Editorials

Wife of Title IX lobbyist can’t judge her own son’s case. She must step down

What is Title IX, and how has it evolved in American schools over the years?

Title IX was signed into law in 1972 and was initially aimed to address gender inequality in sports. Here's how the law got started, and how it expanded over the years.
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Title IX was signed into law in 1972 and was initially aimed to address gender inequality in sports. Here's how the law got started, and how it expanded over the years.

Missouri Administrative Hearing Commissioner Audrey Hanson McIntosh’s integrity is compromised. She can no longer effectively serve on the independent adjudicating board funded with taxpayer dollars.

The private attorney was appointed in 2015 to a six-year term on the commission by then-Gov. Jay Nixon. Current Gov. Mike Parson’s office says he does not have the authority to remove McIntosh from her role there, but she should admit she erred in participating in a ruse to clear her son of wrongdoing and step down.

McIntosh’s husband, Jefferson City lobbyist Richard McIntosh, pushed Missouri legislators to enact bills that, if allowed to become law, would permit college students accused of sexual assault under Title IX of the federal Education Amendments of 1972 to hire attorneys and pose questions under cross-examination about their accusers’ drinking habits or sexual history.

Those new rules would be convenient for the McIntosh family, as their son was expelled from Washington University in St. Louis last year in just such a Title IX case.

Thankfully, a Kansas City Star report quelled that effort. Had the legislation passed, the measure would have enabled the McIntoshes’ son to appeal his expulsion to the very Administrative Hearing Commission where his mother sits as presiding and managing commissioner.

That body is supposed to act as a neutral and independent arbiter, according to the agency’s website.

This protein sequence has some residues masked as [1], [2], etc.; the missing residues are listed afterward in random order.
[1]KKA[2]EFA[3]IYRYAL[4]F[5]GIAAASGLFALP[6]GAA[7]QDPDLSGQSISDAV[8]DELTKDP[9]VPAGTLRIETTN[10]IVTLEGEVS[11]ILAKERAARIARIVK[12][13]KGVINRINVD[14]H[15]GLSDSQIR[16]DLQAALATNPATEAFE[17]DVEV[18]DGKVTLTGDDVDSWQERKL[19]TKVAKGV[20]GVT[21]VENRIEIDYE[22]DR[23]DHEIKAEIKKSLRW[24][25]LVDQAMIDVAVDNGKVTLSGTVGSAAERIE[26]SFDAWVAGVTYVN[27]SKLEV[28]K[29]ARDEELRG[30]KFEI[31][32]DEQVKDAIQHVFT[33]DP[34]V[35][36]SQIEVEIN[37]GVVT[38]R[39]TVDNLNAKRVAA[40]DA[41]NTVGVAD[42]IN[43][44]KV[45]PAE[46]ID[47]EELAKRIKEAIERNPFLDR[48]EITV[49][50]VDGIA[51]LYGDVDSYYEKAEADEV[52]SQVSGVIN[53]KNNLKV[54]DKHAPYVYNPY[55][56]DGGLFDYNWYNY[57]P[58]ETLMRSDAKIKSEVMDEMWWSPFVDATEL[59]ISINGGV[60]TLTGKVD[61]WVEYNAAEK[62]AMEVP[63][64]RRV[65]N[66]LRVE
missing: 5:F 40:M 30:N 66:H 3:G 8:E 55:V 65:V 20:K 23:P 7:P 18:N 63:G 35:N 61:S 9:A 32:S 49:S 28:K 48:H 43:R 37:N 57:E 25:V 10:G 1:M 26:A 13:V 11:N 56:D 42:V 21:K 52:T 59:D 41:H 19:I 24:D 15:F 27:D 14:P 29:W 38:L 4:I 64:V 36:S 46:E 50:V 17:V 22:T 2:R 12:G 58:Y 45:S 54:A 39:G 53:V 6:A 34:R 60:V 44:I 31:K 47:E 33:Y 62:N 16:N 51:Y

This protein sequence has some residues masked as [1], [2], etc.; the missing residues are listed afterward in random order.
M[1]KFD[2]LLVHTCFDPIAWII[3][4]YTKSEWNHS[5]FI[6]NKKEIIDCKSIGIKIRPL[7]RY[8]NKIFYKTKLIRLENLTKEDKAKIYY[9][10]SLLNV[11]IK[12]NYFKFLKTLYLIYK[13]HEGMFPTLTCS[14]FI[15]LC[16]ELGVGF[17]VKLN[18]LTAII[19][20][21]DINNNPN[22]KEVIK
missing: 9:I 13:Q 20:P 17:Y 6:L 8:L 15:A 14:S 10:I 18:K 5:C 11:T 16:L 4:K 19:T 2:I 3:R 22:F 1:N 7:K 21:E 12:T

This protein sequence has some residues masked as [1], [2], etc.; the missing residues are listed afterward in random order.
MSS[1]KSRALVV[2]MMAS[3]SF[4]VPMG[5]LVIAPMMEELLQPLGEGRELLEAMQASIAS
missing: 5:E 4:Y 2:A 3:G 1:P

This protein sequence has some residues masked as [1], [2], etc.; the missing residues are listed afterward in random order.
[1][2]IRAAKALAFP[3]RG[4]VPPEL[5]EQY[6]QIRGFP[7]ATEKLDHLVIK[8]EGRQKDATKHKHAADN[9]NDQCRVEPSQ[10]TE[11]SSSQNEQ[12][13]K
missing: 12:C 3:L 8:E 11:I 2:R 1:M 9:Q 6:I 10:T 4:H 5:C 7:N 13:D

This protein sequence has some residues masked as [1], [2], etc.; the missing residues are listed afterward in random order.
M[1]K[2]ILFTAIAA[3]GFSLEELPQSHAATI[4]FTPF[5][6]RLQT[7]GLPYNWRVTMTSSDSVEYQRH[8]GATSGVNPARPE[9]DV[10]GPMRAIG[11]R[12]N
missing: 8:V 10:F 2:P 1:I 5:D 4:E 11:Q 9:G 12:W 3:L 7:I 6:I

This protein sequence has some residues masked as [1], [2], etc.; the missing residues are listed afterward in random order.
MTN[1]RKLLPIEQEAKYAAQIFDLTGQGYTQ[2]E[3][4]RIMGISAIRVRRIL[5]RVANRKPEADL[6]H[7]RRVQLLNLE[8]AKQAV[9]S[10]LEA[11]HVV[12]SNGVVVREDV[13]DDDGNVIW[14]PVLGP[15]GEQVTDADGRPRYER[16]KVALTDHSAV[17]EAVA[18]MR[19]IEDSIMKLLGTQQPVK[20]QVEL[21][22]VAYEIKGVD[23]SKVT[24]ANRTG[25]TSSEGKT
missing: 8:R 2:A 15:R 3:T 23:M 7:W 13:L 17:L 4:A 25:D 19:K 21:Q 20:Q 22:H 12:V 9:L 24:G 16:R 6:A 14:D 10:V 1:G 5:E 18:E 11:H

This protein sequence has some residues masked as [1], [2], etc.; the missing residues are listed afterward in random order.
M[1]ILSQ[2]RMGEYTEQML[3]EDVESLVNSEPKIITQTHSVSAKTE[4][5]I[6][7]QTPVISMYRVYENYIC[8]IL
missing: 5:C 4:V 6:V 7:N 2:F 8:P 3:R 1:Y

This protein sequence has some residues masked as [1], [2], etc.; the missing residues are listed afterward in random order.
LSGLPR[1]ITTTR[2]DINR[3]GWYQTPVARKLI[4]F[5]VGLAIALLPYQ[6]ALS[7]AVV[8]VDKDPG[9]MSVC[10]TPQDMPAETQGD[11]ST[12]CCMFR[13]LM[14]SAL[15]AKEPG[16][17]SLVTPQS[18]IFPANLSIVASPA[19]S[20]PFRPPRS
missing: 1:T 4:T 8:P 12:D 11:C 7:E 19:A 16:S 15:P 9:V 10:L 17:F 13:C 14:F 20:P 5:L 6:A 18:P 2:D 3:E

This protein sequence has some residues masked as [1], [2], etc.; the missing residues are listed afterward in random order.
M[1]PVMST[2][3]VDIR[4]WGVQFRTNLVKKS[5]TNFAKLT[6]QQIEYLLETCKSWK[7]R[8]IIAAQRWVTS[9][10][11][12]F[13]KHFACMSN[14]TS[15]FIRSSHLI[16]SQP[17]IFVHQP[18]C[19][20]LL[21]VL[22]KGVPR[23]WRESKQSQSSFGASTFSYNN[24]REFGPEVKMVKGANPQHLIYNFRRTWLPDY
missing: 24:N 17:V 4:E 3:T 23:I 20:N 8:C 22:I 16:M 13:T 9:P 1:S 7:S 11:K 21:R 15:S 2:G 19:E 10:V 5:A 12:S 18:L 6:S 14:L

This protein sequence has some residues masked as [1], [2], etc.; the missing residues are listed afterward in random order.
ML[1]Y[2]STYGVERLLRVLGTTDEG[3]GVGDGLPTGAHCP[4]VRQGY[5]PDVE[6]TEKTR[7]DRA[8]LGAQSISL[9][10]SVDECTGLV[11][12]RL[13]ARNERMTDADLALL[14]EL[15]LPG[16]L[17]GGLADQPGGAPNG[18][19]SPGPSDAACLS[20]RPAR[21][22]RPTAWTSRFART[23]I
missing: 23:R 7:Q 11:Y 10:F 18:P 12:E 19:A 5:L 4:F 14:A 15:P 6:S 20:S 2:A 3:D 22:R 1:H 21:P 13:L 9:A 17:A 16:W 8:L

But Audrey is anything but impartial. According to emails obtained by the Associated Press, Richard McIntosh indicated that his wife played a role in crafting language for the legislative effort.

He suggested in February to a state senator that a “couple of shots at the rape equals regret wouldn’t hurt,” sending a link to a “men’s rights” website that insisted it is “unsatisfying sexual unions caused by regret — not rape — that is the real sex problem on campus.”

The McIntoshes’ covert attempts to add specific language that would have allowed Audrey to review her son’s case went beyond bad judgment. She has not returned messages seeking comment about her role.

To use power and privilege to guide legislation undermines the very nature of public office. How can Audrey McIntosh effectively do her job as a commissioner when she is reportedly involved in trying to cook the legislative books?

“This Title IX issue came out of nowhere and spread like wildfire within the Missouri GOP,” Democratic state Sen. Lauren Arthur told The Star. “It’s disturbing to now learn how it was purposely ignited and how it was stoked with gross fallacies about rape victims faking their assaults.”

Even if the McIntosh family sincerely felt their son’s expulsion was unfair, how is it reasonable for either of them to use money and power to overturn a law intended to protect all students?

Richard McIntosh’s shameless attempt to overhaul Title IX legislation in Missouri is based on subterfuge. And Audrey McIntosh’s alleged contributions are just as appalling.

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